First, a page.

The undertray and rear venturi/tunnels are modified to fit the AMR tub. Their placement and shape does not look to be ideal and they are somewhat compromised by the need to adapt an existing tub. Use of the Aston Martin tub was done to both cut costs and to speed the FIA impact test homologation process. Having to adapt an existing tub caused a 35 percent loss of downforce compared to the CFD model of the car's original concept.
You can see that Gurney flap add ons have appeared at the ends of the tunnel since the car's introduction probably as an effort to do some aero tuning and to increase downforce. We think the airflow around the exit of the tunnels is pretty dirty rendering the flaps less effective as we think the heat exchanger exit air is bled off in the area between the tunnel exit and the top of the bodywork.
Somewhere in this area are some hinged flaps on the top of the bodywork that are supposed to blow open during a spin and prevent the car from taking off. You can see some of the car's rushed development and forced use of retasked parts in the crudeness of how some of these airstreams are handled in the heat exchanger exit air which seems to simply blow around inside the bodywork. This probably greatly reduces the car's overall aero efficiency. In some photos you can see a crudely mounted oil cooler simply hanging off in the breeze at the top outer part of the left side tunnel, the likes of which we haven't seen since the 70's.
The heat exchanger inlets for the charge air and the coolant are on either side of the sidepods. The inlet geometry and area has changed during the car's development cycle, getting larger since the car's first public introduction. We think that perhaps the car was undercooled and the inlet size has been creeping up since the car's Buttonwillow debut. The larger and more powerful recently adpoted Eian motor probably has something to do with the swelling inlet size.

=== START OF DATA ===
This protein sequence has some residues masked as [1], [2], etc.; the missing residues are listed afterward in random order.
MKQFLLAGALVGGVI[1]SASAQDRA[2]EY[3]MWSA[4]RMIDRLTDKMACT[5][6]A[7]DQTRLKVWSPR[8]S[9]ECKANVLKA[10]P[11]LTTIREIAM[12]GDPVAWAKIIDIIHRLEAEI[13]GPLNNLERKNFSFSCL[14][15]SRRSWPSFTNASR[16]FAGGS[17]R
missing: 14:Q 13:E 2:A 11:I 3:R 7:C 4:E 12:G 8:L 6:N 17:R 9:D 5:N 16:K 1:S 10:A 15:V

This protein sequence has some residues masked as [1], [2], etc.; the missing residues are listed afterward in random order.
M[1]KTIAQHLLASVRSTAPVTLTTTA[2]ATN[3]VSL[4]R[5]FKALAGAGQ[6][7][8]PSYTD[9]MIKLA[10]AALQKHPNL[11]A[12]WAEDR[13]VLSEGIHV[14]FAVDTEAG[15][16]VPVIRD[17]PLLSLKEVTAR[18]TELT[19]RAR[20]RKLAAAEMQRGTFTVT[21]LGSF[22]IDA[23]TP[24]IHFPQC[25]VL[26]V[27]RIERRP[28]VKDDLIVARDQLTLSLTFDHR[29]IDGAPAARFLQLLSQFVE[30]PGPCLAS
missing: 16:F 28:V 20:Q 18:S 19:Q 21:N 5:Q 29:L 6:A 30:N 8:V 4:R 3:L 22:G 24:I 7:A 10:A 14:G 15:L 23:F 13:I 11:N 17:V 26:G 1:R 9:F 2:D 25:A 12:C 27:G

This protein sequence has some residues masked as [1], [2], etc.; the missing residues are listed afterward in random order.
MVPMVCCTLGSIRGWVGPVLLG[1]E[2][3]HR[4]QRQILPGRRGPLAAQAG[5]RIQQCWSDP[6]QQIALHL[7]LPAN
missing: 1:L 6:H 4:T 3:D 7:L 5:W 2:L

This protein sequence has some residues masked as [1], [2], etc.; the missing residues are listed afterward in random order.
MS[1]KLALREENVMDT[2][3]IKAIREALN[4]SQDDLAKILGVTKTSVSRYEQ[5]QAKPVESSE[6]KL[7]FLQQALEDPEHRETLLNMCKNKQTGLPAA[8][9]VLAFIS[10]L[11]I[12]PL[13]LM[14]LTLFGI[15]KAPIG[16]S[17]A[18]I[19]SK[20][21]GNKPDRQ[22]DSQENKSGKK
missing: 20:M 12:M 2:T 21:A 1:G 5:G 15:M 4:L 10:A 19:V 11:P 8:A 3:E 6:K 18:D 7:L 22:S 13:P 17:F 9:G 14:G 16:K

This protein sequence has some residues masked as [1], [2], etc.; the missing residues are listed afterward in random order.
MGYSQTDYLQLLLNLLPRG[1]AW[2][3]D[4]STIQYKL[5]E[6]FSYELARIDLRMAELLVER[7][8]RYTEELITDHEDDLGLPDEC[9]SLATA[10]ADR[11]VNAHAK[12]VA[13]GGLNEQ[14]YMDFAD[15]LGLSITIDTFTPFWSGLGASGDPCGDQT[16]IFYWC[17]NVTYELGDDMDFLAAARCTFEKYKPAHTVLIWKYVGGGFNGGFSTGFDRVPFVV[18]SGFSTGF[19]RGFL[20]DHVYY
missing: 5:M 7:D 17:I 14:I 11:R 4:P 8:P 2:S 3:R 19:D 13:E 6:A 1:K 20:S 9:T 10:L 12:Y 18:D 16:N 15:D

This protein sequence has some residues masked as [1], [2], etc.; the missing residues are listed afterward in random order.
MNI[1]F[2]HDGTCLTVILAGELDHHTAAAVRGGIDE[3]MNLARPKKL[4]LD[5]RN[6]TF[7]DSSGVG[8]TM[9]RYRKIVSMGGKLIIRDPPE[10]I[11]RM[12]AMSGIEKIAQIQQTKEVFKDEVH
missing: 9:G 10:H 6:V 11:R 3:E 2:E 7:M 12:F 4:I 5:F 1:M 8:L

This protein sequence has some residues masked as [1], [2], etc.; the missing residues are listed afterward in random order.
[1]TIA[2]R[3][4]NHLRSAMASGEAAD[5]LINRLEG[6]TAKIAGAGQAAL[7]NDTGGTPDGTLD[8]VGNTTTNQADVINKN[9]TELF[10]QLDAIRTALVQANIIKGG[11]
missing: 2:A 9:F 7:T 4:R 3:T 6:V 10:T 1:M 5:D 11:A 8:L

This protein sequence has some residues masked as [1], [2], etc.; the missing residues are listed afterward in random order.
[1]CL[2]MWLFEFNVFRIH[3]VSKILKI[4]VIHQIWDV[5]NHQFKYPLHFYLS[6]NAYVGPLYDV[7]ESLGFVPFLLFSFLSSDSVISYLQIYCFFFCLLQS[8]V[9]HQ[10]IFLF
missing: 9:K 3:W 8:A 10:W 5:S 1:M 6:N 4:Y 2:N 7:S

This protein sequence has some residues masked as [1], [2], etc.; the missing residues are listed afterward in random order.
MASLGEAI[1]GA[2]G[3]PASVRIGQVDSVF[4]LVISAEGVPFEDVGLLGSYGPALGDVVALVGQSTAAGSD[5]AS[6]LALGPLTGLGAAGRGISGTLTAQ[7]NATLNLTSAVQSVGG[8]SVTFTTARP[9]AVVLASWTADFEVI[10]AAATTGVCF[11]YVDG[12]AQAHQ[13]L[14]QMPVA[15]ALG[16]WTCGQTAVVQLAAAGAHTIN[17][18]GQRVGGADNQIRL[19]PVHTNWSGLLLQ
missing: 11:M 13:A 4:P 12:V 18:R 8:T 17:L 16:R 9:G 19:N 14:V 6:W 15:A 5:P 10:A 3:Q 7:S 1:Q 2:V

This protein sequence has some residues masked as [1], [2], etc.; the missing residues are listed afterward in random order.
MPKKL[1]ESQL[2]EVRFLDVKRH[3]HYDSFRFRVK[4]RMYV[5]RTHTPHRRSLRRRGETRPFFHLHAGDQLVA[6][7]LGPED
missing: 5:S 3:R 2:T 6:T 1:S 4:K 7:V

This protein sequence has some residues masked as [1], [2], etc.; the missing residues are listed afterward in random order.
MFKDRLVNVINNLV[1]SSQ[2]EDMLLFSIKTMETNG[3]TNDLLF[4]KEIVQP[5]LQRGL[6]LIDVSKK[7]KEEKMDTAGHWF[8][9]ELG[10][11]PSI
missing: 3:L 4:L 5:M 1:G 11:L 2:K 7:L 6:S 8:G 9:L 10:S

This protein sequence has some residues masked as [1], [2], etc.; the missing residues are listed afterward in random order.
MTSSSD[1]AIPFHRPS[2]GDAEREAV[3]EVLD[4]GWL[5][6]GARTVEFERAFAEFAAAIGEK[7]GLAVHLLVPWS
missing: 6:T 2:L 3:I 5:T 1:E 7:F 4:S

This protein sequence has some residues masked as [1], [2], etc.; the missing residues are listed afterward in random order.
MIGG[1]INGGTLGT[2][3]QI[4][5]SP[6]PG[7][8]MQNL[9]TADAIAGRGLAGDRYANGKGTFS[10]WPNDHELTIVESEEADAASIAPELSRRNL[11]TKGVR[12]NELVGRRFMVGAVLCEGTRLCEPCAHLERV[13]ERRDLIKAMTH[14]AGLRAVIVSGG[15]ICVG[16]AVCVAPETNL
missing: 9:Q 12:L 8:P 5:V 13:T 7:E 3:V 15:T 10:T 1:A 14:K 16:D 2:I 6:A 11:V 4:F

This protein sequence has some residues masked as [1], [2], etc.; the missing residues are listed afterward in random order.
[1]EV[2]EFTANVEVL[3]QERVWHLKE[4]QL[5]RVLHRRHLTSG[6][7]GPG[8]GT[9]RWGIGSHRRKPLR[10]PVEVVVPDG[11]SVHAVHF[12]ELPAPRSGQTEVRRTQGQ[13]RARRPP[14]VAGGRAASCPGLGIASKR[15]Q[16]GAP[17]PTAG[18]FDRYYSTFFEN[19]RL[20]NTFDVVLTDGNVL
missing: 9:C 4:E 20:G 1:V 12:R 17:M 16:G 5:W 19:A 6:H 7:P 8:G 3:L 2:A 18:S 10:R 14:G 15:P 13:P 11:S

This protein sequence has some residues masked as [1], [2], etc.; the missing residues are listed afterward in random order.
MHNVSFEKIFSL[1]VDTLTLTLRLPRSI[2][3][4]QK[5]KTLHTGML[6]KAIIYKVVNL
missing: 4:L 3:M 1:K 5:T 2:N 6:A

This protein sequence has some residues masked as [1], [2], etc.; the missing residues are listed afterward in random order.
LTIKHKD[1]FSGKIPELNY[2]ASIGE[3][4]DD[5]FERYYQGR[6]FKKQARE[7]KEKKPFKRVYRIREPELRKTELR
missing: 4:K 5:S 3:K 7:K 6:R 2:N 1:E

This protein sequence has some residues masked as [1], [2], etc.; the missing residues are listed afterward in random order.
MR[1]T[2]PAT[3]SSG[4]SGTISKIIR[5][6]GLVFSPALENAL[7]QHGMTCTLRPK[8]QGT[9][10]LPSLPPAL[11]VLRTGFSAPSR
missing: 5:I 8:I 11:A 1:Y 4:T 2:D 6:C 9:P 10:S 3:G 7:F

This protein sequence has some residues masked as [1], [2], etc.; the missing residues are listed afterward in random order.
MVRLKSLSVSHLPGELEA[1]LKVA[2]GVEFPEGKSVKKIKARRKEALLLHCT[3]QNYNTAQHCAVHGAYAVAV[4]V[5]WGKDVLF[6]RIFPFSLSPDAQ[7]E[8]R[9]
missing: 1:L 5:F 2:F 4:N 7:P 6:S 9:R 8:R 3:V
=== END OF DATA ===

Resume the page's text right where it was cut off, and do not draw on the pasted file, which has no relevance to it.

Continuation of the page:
Perhaps the car's most innovative aero features are these side vortex generators developed by AAR that are a continuation of AAR's BLAT technology used on their Eagle Champ cars in the early 80's. BLAT stands for Battery Layer Adhesion Technology. Gurney originally coined the term as a joke but it is a real technology. Basically this is a vortex generator that effectively seals off the underside of the car making the underbody tunnels and diffuser more effective.
You can see the vortex generator on the leading edge of the DeltaWing's sidepod. These parts were shrouded in secrecy during the early stages of the car's development and were either missing from or photoshopped out of some of the car's PR photos.
The leading edge of the vortex generator has a pass through of sorts which probably feeds the tunnels and reinforces the vortex at the same time. We noticed that the team was fitting several different generator leading edge configurations during the course of the weekend making them one of the car;s only tunable aero surface that is obvious to the casual observer.
The vortex generator extends down the entire length of the body side pod. Supposedly the car has 75 percent of its total downforce produced by the rear. The downforce has been calculated to be around 2700 lbs at 200 mph with only 550 lbs of drag. The aero balance stays pretty constant over the car's operating range which is a good thing. The downforce decreases as the ride height drops which is good as well.
You can see the keel's aero details from the top here pretty well. The large ducts feed the front brake clamshells from an inlet in the center of the nose. We think that the front hubs are blown from these ducts to reduce drag. We will touch on this later.